David C. Prather

David C. Prather
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From the time he was shadowing his mother at the courthouse, attorney David C. Prather has wanted to be an attorney. “While my friends went to Yankee Stadium, I was up the block watching attorneys in trial. I knew that’s what I wanted to do in my life – advocate for people who needed a voice in the courtroom,” he said.

When he first told his family he wanted to become an attorney, they didn’t believe him. “I wasn’t the best high school student,” he admitted, but he persevered and entered public service in the Bronx.

Having practiced civil litigation for over 18 years, Prather has seen many evolutions. In terms of technology, Prather said, “It has affected the practice of law in both positive and negative ways. Advancements have allowed us to simplify our practices in many ways, yet, the 24-hour news cycle and overexposed advertising have impacted the image of attorneys.”

According to Prather, one of the most challenging aspects of the legal scene is the influx of young attorneys fresh out of law school with no job prospects. For those who choose to hang their own shingle, too many have experienced unfortunate situations leading to disciplinary action that may have been avoided with guidance from a trusted mentor. “We should build on the efforts of the young lawyers division in this regard and implement a comprehensive statewide mentoring program to promote and encourage one-on-one relationships between new lawyers and more experienced lawyers,” he said.

Looking to his own support system, Prather has had many influential mentors. The Bronx district attorney, Robert Johnson – the first and only black district attorney in New York City – is a fine example. “I watched his career grow from an assistant district attorney to state Supreme Court judge and ultimately the district attorney of Bronx County,” Prather said. He interned in Johnson’s office and helped his judicial campaign by canvassing neighborhoods.

Judge Moses Baker, a circuit court judge in West Palm Beach has also inspired him. “Every decision I have made regarding my professional advancement has been discussed with Judge Baker, who is never without solid and valued advice.”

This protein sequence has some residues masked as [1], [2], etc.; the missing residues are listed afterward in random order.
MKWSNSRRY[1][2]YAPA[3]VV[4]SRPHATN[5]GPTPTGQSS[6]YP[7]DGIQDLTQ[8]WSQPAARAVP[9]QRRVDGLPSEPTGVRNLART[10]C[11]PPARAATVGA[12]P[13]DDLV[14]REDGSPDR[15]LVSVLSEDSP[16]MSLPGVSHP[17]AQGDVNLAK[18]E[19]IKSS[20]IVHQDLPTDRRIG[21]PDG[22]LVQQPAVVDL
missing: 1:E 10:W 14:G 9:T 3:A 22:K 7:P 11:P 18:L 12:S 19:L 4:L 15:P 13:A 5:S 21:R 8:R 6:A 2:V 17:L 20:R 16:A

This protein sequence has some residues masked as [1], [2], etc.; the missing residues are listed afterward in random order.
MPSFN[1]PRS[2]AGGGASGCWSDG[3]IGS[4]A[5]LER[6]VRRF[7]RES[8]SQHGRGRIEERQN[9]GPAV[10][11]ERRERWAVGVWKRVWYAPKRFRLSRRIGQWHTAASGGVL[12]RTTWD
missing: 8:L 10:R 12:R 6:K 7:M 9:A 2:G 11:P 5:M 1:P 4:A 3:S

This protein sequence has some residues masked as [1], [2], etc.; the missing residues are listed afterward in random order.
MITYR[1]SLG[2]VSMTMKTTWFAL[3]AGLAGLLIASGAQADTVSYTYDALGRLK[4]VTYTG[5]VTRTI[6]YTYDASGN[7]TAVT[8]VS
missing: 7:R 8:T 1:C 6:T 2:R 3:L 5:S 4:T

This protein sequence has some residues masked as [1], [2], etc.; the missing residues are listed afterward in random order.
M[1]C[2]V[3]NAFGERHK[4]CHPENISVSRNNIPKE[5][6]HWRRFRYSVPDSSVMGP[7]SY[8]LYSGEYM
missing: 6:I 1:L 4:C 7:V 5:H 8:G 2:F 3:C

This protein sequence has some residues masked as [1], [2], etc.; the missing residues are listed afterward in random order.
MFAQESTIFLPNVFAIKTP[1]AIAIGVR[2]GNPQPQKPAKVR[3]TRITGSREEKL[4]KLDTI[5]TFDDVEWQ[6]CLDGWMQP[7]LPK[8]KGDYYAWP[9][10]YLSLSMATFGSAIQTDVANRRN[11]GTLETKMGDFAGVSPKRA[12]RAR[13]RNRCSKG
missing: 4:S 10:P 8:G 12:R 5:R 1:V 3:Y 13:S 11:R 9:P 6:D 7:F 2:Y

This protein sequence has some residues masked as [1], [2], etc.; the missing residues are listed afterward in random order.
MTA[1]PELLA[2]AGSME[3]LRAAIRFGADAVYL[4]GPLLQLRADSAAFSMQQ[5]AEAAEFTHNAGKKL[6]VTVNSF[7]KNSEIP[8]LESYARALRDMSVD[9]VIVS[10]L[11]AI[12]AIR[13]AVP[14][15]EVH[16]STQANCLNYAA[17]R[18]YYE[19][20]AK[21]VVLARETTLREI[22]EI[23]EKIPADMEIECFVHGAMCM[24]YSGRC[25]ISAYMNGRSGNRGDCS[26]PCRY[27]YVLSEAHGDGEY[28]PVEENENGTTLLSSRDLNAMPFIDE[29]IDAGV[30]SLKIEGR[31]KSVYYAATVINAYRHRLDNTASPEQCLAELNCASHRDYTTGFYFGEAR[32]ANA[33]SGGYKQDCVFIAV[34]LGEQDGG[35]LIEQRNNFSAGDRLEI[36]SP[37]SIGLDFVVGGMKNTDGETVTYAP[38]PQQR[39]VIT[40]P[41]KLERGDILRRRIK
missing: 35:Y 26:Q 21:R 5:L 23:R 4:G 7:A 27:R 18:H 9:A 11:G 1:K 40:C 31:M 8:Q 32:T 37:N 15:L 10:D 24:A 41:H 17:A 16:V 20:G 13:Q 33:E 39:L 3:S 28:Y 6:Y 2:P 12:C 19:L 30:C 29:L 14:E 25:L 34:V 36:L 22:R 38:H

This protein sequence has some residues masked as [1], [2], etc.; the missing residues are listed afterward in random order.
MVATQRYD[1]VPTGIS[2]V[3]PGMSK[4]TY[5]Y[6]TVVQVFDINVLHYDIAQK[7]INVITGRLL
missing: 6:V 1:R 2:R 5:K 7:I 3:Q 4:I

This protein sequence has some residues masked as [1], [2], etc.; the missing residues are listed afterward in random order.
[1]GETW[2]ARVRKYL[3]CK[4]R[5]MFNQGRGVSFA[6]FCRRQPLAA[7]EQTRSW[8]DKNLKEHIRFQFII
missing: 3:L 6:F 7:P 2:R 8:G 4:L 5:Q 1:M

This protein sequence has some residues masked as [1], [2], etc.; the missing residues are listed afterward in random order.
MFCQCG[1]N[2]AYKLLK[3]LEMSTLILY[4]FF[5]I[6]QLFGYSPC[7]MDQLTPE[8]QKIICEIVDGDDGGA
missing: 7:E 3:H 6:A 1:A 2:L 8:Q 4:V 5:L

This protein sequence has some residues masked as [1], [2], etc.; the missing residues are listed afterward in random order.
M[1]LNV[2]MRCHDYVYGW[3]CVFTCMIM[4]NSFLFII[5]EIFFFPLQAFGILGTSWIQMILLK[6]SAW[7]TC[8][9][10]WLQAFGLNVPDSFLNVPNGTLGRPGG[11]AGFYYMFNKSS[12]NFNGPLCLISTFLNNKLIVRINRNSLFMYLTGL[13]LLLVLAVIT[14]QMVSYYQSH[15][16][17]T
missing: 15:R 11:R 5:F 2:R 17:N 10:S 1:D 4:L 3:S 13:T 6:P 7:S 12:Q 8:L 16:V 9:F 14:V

“And, finally, Chief Justice Jorge LaBarga, who has been a tremendous inspiration in my life. We share similar career paths – we were public defenders, prosecutors and civil trial lawyers. And his success continues, as he is the first person of Hispanic descent to lead the state judiciary branch,” he said.

In looking to his own practice, Prather would not be where he is today without legal heroes, Chris Searcy, Joe Reiter and Lake Lytal. “Joe and Lake gave me my start even though I had no experience in civil law, providing me the opportunity to change the trajectory of my career from public service to private practice.”

Chris Searcy is a role model and Prather admits that he looks to him on how to try a case. “His sincerity and compassion is genuine and that is something I admire greatly.”

Now as a partner at Clark Fountain La Vista Prather Keen & Littky-Rubin, Prather is a board certified civil trial attorney, practicing personal injury, medical malpractice and products liability.

When asked about one of the most defining cases of his career, Prather recalled a medical malpractice case. A pregnant woman was diagnosed as a high-risk patient to be closely monitored. When a nurse wasn’t paying attention, the baby’s heart rate exceeded the normal thresholds resulting in severe brain damage. “That case illustrated how catastrophically a person’s life can be affected by a medical mistake, which can often be avoided if medical providers follow their own rules and protocols,” he said.

Looking to the future of his career, Prather hopes to continue serving his clients and the community through the Florida Bar. Prather is grateful for the career he has earned. “I have extraordinary partners, associates and staff, all of whom genuinely care about our clients and each other. We are all a team.”

Outside the office, Prather enjoys spending time with his daughter, Ashley, and two sons, Christopher and Taylor. He loves skiing and traveling to exotic places. And, while his Spanish is fairly good, he has begun studying Italian in his spare time.

As the next year is rung in, Prather awaits his 50th birthday in January.

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